First Contract Arbitration and the Employee Free Choice Act

50 Pages Posted: 30 May 2009 Last revised: 5 Jun 2012

See all articles by Catherine Fisk

Catherine Fisk

University of California, Berkeley - School of Law

Adam R. Pulver

Public Citizen Litigation Group; Columbia University - Law School

Date Written: January 27, 2010

Abstract

One provision of the proposed Employee Free Choice Act (EFCA) would address the catastrophic underenforcement of the statutory right of employees to bargain, which results in half of all newly certified or recognized unions failing to secure a first collective bargaining agreement. It is an important reform for a seriously dysfunctional aspect of federal labor law and it will be a substantial improvement over the status quo. While political and media conversation surrounding EFCA has largely focused on the changing the process by which unions are selected, the provision for first contract arbitration is as important to the protection of the right to unionize.

This Article argues that some form of mandatory interest arbitration for first contract disputes is an appropriate means of stabilizing employee-management relations given the extraordinary difficulties that unions currently experience in negotiating first contracts, the weakness of current NLRB and economic remedies, and the rippling effects of these difficulties on nascent unions. The Article surveys the empirical literature on the operation of interest arbitration in the public and private sector in the United States and in Canada and demonstrates that interest arbitration would increase the incentive for employers to negotiate in good-faith and make reasonable proposals. The Article shows that none of the alternative reforms to the law of collective bargaining and to NLRB procedures for protecting the right to bargain will be effective in addressing failures to bargain to a first contract. The Article also demonstrates that a statutory requirement of first contract arbitration is well within Congress’ power and does not represent an unconstitutional delegation of legislative authority.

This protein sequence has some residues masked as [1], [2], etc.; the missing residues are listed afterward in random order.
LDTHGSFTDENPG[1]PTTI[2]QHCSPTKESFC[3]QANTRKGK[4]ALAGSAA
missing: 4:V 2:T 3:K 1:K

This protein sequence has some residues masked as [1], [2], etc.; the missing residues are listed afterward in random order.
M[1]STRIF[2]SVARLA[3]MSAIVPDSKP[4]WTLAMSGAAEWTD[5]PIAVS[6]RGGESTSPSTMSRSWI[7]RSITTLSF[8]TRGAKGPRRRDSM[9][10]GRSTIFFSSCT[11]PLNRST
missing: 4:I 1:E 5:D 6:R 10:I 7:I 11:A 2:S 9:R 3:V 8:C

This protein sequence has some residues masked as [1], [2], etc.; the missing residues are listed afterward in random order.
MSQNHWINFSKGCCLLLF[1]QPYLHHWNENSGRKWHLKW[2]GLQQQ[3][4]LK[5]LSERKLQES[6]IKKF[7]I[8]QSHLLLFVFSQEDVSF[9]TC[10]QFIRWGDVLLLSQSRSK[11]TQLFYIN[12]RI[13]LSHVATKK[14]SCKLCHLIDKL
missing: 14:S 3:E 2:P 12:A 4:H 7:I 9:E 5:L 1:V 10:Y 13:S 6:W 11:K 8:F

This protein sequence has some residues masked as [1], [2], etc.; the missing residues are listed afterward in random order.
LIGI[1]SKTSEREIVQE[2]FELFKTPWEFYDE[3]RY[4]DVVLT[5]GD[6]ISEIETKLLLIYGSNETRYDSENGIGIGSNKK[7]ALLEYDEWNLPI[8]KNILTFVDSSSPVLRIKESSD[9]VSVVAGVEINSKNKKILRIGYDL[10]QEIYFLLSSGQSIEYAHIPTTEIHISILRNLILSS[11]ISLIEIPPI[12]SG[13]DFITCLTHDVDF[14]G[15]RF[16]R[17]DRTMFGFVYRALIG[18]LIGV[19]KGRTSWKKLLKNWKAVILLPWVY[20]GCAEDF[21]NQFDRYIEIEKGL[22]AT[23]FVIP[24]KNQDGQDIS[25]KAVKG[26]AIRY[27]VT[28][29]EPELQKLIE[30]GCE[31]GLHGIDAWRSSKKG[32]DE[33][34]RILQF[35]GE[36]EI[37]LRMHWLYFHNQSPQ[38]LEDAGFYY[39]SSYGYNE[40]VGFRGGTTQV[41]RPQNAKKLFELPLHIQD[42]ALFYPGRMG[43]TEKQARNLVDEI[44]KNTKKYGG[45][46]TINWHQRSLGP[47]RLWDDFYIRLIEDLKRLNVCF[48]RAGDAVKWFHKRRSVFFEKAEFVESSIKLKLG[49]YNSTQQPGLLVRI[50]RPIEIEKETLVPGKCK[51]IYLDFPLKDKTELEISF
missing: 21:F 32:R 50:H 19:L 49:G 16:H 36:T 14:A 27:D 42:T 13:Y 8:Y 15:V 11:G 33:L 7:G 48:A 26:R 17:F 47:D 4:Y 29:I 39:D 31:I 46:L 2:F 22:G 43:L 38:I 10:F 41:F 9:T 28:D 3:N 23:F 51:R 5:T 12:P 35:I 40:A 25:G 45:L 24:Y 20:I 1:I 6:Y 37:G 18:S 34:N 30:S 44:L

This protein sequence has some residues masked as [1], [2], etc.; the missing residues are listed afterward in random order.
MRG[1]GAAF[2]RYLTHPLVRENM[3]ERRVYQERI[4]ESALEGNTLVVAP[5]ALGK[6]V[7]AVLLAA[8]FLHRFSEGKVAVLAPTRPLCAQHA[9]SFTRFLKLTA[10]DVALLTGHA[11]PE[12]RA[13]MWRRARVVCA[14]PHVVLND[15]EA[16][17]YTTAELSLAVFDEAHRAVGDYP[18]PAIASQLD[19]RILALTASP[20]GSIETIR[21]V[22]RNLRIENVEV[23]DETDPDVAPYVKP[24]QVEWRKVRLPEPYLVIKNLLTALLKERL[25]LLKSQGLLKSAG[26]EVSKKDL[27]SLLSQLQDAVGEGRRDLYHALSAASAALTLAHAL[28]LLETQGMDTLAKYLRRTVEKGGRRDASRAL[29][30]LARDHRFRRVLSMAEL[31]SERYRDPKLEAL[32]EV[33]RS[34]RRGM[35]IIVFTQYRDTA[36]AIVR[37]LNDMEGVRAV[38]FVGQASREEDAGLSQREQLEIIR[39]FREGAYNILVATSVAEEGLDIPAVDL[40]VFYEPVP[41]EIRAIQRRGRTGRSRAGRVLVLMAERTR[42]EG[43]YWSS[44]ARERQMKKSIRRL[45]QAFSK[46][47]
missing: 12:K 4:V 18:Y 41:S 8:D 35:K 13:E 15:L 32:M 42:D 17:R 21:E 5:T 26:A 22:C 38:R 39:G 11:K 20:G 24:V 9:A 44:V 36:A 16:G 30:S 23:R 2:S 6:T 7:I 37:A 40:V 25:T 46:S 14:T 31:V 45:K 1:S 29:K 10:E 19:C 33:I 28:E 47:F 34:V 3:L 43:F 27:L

Suggested Citation

Fisk, Catherine L. and Pulver, Adam R., First Contract Arbitration and the Employee Free Choice Act (January 27, 2010). Louisiana Law Review, Vol. 70, No. 1, 2009; UC Irvine School of Law Research Paper No. 2010-4. Available at SSRN: https://ssrn.com/abstract=1410220 or http://dx.doi.org/10.2139/ssrn.1410220

Catherine L. Fisk (Contact Author)

University of California, Berkeley - School of Law ( email )

215 Boalt Hall
Berkeley, CA 94720-7200
United States
(510) 642-2098 (Phone)

Adam R. Pulver

Public Citizen Litigation Group ( email )

1600 20th St NW
Washington, DC 20009
United States

Columbia University - Law School ( email )

435 West 116th Street
New York, NY 10025
United States

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